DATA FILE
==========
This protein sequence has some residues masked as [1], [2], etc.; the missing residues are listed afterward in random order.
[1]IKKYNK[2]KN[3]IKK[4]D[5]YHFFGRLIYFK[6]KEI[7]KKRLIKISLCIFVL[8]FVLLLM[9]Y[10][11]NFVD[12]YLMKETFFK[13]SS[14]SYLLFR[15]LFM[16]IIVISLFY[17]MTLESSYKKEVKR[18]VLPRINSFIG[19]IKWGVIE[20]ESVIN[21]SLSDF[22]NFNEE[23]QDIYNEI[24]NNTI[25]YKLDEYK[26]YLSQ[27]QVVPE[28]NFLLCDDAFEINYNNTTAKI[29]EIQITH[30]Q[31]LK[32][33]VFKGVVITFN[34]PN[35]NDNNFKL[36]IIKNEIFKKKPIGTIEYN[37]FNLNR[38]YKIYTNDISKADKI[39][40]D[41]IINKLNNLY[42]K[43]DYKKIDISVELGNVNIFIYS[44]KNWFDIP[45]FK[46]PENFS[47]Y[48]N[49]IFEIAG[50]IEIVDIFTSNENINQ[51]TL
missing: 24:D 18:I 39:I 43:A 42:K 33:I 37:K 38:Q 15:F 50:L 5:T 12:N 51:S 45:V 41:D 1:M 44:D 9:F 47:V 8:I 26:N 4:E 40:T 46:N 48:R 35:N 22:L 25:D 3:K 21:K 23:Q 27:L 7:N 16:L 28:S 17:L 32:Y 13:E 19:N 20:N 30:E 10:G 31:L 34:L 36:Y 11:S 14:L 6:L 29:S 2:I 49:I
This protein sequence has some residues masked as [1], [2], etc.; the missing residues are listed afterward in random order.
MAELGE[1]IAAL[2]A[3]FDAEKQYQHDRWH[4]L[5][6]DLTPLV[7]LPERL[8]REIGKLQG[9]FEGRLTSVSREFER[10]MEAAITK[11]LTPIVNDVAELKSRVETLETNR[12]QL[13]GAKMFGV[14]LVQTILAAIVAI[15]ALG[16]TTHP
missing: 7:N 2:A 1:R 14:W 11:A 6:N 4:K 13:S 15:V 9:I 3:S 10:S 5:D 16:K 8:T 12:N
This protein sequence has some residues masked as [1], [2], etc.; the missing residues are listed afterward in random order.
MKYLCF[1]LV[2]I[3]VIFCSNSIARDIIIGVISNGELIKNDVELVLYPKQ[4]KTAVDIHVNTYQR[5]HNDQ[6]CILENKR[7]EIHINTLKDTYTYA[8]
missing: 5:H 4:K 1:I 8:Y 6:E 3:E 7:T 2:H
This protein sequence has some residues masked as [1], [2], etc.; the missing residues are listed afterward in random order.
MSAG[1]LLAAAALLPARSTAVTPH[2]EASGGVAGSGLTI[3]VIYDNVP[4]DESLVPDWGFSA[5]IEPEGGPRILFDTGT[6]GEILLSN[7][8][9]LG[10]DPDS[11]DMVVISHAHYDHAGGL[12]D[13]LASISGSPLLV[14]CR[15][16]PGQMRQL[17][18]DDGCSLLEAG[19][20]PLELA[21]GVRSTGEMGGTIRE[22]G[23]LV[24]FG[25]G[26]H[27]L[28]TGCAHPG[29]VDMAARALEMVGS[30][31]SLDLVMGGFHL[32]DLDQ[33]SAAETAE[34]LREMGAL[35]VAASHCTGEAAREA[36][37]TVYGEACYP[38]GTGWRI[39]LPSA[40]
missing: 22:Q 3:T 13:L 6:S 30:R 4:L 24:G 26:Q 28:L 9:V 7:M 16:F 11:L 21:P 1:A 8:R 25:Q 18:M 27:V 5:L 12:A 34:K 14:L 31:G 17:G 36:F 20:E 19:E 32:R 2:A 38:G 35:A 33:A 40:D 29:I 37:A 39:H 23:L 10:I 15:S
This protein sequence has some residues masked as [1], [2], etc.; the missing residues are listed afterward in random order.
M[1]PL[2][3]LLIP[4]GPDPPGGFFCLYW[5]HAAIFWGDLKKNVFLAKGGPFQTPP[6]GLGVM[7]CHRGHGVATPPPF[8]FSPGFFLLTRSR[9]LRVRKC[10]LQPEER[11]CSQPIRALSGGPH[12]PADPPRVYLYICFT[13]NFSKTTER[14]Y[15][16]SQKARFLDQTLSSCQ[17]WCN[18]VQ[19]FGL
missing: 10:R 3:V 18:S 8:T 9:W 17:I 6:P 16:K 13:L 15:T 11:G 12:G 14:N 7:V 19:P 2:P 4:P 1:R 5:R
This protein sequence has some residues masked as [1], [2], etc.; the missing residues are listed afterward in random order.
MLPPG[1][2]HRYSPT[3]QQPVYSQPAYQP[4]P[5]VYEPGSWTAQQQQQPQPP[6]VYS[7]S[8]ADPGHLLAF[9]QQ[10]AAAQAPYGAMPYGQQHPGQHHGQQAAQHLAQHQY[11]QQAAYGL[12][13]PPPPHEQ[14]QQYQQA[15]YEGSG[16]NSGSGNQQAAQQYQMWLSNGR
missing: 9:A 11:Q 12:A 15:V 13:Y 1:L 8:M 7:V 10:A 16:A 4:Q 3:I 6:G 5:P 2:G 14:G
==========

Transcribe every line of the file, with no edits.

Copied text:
This protein sequence has some residues masked as [1], [2], etc.; the missing residues are listed afterward in random order.
[1]IKKYNK[2]KN[3]IKK[4]D[5]YHFFGRLIYFK[6]KEI[7]KKRLIKISLCIFVL[8]FVLLLM[9]Y[10][11]NFVD[12]YLMKETFFK[13]SS[14]SYLLFR[15]LFM[16]IIVISLFY[17]MTLESSYKKEVKR[18]VLPRINSFIG[19]IKWGVIE[20]ESVIN[21]SLSDF[22]NFNEE[23]QDIYNEI[24]NNTI[25]YKLDEYK[26]YLSQ[27]QVVPE[28]NFLLCDDAFEINYNNTTAKI[29]EIQITH[30]Q[31]LK[32][33]VFKGVVITFN[34]PN[35]NDNNFKL[36]IIKNEIFKKKPIGTIEYN[37]FNLNR[38]YKIYTNDISKADKI[39][40]D[41]IINKLNNLY[42]K[43]DYKKIDISVELGNVNIFIYS[44]KNWFDIP[45]FK[46]PENFS[47]Y[48]N[49]IFEIAG[50]IEIVDIFTSNENINQ[51]TL
missing: 24:D 18:I 39:I 43:A 42:K 33:I 37:K 38:Q 15:F 50:L 5:T 12:N 51:S 45:V 41:D 1:M 44:D 9:F 47:V 8:I 26:N 4:E 40:T 46:N 48:R 35:N 22:L 25:D 3:K 21:K 23:Q 27:L 7:N 16:L 28:S 17:L 32:Y 13:E 19:N 20:N 30:E 10:G 31:L 34:L 36:Y 11:S 14:L 6:L 29:S 2:I 49:I
This protein sequence has some residues masked as [1], [2], etc.; the missing residues are listed afterward in random order.
MAELGE[1]IAAL[2]A[3]FDAEKQYQHDRWH[4]L[5][6]DLTPLV[7]LPERL[8]REIGKLQG[9]FEGRLTSVSREFER[10]MEAAITK[11]LTPIVNDVAELKSRVETLETNR[12]QL[13]GAKMFGV[14]LVQTILAAIVAI[15]ALG[16]TTHP
missing: 7:N 2:A 1:R 14:W 11:A 6:N 4:K 13:S 15:V 9:I 3:S 10:S 5:D 16:K 8:T 12:N
This protein sequence has some residues masked as [1], [2], etc.; the missing residues are listed afterward in random order.
MKYLCF[1]LV[2]I[3]VIFCSNSIARDIIIGVISNGELIKNDVELVLYPKQ[4]KTAVDIHVNTYQR[5]HNDQ[6]CILENKR[7]EIHINTLKDTYTYA[8]
missing: 5:H 4:K 1:I 8:Y 6:E 3:E 7:T 2:H
This protein sequence has some residues masked as [1], [2], etc.; the missing residues are listed afterward in random order.
MSAG[1]LLAAAALLPARSTAVTPH[2]EASGGVAGSGLTI[3]VIYDNVP[4]DESLVPDWGFSA[5]IEPEGGPRILFDTGT[6]GEILLSN[7][8][9]LG[10]DPDS[11]DMVVISHAHYDHAGGL[12]D[13]LASISGSPLLV[14]CR[15][16]PGQMRQL[17][18]DDGCSLLEAG[19][20]PLELA[21]GVRSTGEMGGTIRE[22]G[23]LV[24]FG[25]G[26]H[27]L[28]TGCAHPG[29]VDMAARALEMVGS[30][31]SLDLVMGGFHL[32]DLDQ[33]SAAETAE[34]LREMGAL[35]VAASHCTGEAAREA[36][37]TVYGEACYP[38]GTGWRI[39]LPSA[40]
missing: 22:Q 3:T 13:L 6:S 30:R 4:L 24:G 26:Q 28:L 9:V 7:M 16:F 11:L 21:P 1:A 8:R 25:Q 18:M 27:V 5:L 12:A 34:K 14:L 31:G 17:G 36:F 20:E 19:E 32:R 2:A 38:G 35:A 33:A 40:D 29:I 37:A 39:H 23:L 10:I 15:S
This protein sequence has some residues masked as [1], [2], etc.; the missing residues are listed afterward in random order.
M[1]PL[2][3]LLIP[4]GPDPPGGFFCLYW[5]HAAIFWGDLKKNVFLAKGGPFQTPP[6]GLGVM[7]CHRGHGVATPPPF[8]FSPGFFLLTRSR[9]LRVRKC[10]LQPEER[11]CSQPIRALSGGPH[12]PADPPRVYLYICFT[13]NFSKTTER[14]Y[15][16]SQKARFLDQTLSSCQ[17]WCN[18]VQ[19]FGL
missing: 10:R 3:V 18:S 8:T 9:W 17:I 6:P 16:K 13:L 15:T 11:G 12:G 14:N 7:V 19:P 2:P 4:P 1:R 5:R
This protein sequence has some residues masked as [1], [2], etc.; the missing residues are listed afterward in random order.
MLPPG[1][2]HRYSPT[3]QQPVYSQPAYQP[4]P[5]VYEPGSWTAQQQQQPQPP[6]VYS[7]S[8]ADPGHLLAF[9]QQ[10]AAAQAPYGAMPYGQQHPGQHHGQQAAQHLAQHQY[11]QQAAYGL[12][13]PPPPHEQ[14]QQYQQA[15]YEGSG[16]NSGSGNQQAAQQYQMWLSNGR
missing: 9:A 11:Q 12:A 15:V 13:Y 1:L 8:M 7:V 10:A 16:A 4:Q 3:I 6:G 5:P 2:G 14:G